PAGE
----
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In this vintage video footage, wing chun kung fu grandmaster William Cheung demonstrates the wooden dummy as a training tool for kung fu techniques.

Practice is the key to mastery in any martial art. Execution of thousands of strikes, kicks and blocks against a partner is the key to integrating the strategies and techniques in such a way that they become second nature. However, live partners are not always available. So the next best thing, of course, would be a stand-in — and that's where the wooden dummy comes in for the practice necessary for mastering kung fu techniques when a human partner's participation isn't possible. Training devices such as the wooden dummy have been used by China's Shaolin Temple fighting monks for more than 2,000 years. "There was a corridor that consisted of 108 wooden dummies representing 108 different attacking techniques," says wing chun expert andBlack BeltHall of Fame member William Cheung. "The monks would move down the hall and practice their defenses and counterattacks on them." In this kung fu techniques video, William Cheung demonstrates how kung fu practitioners can use a device such as the wooden dummy to practice their own defenses and counterattacks. William Cheung then demonstrates the practiced kung fu techniques on his training partner and senior disciple, Eric Oram

KUNG FU TECHNIQUES VIDEO Grandmaster William Cheung Demonstrates Wing Chun Kung Fu Training Techniques and Applications Using the Wooden Dummy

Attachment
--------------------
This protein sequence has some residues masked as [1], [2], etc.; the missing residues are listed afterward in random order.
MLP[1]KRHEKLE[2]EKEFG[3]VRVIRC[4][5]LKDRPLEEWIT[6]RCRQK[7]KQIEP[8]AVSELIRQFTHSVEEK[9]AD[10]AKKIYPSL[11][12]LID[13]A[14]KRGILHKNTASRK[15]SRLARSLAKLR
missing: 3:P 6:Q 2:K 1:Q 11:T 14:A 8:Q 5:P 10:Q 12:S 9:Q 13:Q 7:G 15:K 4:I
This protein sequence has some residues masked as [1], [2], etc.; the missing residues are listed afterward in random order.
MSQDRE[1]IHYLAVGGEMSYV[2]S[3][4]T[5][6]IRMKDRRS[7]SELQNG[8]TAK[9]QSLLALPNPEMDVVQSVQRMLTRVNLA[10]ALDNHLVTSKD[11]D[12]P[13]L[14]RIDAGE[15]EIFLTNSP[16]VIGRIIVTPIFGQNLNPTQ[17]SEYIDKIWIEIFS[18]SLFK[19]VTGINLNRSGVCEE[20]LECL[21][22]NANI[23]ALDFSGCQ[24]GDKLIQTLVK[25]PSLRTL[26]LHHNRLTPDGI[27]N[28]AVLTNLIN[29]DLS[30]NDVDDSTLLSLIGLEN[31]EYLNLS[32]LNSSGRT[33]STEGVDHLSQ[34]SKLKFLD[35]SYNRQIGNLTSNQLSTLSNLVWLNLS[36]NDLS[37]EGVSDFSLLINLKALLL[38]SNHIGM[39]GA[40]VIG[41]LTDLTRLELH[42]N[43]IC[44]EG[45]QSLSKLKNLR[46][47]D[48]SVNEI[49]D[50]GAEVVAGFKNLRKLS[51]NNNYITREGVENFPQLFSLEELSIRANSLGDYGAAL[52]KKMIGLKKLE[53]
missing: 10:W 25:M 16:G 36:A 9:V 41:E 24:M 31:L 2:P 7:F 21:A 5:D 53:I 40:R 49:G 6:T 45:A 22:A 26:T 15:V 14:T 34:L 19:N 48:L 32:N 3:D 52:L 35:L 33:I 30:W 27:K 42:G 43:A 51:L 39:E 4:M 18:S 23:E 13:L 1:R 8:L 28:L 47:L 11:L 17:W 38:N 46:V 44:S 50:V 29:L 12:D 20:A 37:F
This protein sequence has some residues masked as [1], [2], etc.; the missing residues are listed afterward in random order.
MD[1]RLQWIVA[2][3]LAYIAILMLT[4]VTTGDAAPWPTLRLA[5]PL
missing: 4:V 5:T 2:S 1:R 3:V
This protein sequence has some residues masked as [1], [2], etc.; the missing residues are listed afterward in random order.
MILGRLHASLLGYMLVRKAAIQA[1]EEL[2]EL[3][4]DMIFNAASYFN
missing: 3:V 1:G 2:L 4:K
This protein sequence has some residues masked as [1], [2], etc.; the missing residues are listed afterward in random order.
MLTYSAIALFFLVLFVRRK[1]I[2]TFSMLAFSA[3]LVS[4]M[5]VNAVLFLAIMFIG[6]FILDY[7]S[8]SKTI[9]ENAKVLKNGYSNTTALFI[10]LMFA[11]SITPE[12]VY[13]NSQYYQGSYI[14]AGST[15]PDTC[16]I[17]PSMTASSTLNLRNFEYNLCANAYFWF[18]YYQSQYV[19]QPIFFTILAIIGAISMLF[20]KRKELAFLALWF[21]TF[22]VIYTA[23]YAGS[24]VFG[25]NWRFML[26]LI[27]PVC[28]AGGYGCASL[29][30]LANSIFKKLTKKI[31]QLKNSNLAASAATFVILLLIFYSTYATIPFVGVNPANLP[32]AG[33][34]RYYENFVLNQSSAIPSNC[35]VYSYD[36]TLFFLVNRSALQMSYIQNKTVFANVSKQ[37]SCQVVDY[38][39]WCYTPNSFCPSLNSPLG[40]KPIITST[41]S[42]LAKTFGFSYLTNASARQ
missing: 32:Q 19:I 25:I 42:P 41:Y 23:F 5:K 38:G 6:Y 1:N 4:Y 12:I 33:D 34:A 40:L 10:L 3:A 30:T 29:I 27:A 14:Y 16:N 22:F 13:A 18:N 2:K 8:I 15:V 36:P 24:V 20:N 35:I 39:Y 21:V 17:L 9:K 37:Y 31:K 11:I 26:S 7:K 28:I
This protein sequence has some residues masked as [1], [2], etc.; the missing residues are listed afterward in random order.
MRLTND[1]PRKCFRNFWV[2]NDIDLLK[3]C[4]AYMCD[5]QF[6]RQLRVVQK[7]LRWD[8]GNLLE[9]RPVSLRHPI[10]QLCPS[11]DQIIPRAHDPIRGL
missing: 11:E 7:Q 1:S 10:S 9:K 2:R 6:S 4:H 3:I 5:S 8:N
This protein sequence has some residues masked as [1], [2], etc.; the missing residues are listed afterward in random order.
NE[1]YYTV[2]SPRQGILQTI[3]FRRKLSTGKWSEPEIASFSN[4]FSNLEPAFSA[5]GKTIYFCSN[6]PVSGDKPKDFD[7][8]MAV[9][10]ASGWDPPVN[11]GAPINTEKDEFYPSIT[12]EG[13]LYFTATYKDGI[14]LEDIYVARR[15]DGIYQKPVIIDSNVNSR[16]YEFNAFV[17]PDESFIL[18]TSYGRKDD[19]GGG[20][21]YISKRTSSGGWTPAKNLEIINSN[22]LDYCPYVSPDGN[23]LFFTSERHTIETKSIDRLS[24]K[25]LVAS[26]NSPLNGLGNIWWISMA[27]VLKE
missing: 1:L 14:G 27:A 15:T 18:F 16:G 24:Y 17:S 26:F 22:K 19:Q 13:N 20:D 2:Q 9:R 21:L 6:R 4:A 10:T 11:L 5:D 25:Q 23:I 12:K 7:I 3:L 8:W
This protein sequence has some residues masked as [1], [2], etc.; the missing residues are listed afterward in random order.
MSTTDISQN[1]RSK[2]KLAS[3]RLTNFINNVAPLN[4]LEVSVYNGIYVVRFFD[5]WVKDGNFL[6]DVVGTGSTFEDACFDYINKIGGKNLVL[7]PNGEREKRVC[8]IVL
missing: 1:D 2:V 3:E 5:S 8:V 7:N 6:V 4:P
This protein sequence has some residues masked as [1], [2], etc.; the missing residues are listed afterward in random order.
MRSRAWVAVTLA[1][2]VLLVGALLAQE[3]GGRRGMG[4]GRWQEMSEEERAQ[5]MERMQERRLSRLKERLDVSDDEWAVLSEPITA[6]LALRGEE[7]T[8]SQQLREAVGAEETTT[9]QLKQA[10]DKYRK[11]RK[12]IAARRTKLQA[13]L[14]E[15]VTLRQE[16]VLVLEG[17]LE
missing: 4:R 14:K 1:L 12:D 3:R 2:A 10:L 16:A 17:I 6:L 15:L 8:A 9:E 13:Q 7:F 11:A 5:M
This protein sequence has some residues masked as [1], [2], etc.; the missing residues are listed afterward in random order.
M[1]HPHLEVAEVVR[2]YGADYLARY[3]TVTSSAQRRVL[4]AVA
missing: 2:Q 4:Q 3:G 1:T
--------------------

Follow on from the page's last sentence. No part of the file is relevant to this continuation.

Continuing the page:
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10 Wing Chun Kung Fu Training Principles Any Martial Artist Can Use!

Construction and Functionality of the Wooden Dummy for Wing Chun Kung Fu Training

"The three arms on the dummy can represent strikes to the middle and upper gates and can be either punches or kicks," explains Wiliam Cheung disciple and wing chun techniques expert Eric Oram. "The leg of the dummy teaches the wing chun practitioner to move from one side of the dummy to the other, keeping in mind where the opponent's lead leg is at all times."

The First Modern Wooden Dummy for Wing Chun Techniques Practice

"In 1951 my brother George Cheung ... persuaded Hong Kong-based wing chun legend Yip Man to commission a carpenter to build the first wooden dummy outside of China," William Cheung recalls. "It was built and installed on the rooftop of my family's house on Argyle Street in Kowloon, Hong Kong. I've been training on the wooden dummy ever since.

"In 1956 [George] went to Sydney, Australia, to attend university. He brought that dummy to Sydney with him. When he moved in 1959, he placed it in the care of a friend who ran a gas station. One winter's night when the temperature plummeted, [George's] friend used the dummy as firewood to keep himself warm. It was a sudden and tragic end for the first modern wooden dummy."

Safety First in Your Wing Chun Kung Fu Training

Because the wooden dummy is usually made of teak, it's essential to practice all your offensive and defensive kung fu techniques slowly and softly at first to minimize the impacts your body is forced to absorb. As your accuracy and technique improve, you can put more energy and intention into it.


Related Martial Arts Books, E-Books, DVDs and Video Downloads

For more detailed information on wing chun training using the wooden dummy, live partners and a variety of weapons, please refer to the William Cheung wing chun training DVD series Wing Chun Kung Fu (Volumes 1 - 5). You also can visit grandmaster William Cheung's official website at cheungswingchun.com. For more information on Eric Oram, visit the website for his Wing Chun Kung Fu Chinese Boxing Academy & Mind/Body Center in West Los Angeles at lawingchun.com.